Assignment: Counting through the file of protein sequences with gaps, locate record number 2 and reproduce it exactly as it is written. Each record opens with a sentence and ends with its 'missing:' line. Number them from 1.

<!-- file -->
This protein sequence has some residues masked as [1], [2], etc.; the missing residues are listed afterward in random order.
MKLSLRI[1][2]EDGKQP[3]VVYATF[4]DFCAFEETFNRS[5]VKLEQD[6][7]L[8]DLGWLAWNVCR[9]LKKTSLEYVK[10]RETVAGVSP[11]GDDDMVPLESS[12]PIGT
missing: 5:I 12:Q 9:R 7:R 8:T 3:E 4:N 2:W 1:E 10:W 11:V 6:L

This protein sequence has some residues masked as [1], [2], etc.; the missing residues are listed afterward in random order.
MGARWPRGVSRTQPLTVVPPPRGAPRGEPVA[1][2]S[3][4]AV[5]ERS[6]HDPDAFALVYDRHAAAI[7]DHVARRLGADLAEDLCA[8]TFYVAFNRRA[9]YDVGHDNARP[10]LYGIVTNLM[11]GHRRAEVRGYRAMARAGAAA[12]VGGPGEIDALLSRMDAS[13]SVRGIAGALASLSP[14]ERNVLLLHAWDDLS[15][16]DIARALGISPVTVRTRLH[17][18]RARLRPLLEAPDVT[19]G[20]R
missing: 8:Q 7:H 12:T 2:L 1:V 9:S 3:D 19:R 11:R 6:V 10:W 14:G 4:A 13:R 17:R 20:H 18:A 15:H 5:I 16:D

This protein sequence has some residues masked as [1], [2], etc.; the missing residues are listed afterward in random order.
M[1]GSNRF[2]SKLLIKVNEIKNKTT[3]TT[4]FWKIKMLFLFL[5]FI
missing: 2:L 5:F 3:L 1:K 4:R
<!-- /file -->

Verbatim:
This protein sequence has some residues masked as [1], [2], etc.; the missing residues are listed afterward in random order.
MGARWPRGVSRTQPLTVVPPPRGAPRGEPVA[1][2]S[3][4]AV[5]ERS[6]HDPDAFALVYDRHAAAI[7]DHVARRLGADLAEDLCA[8]TFYVAFNRRA[9]YDVGHDNARP[10]LYGIVTNLM[11]GHRRAEVRGYRAMARAGAAA[12]VGGPGEIDALLSRMDAS[13]SVRGIAGALASLSP[14]ERNVLLLHAWDDLS[15][16]DIARALGISPVTVRTRLH[17][18]RARLRPLLEAPDVT[19]G[20]R
missing: 8:Q 7:H 12:T 2:L 1:V 9:S 3:D 19:R 11:R 6:V 10:W 14:G 4:A 13:R 17:R 20:H 18:A 15:H 5:I 16:D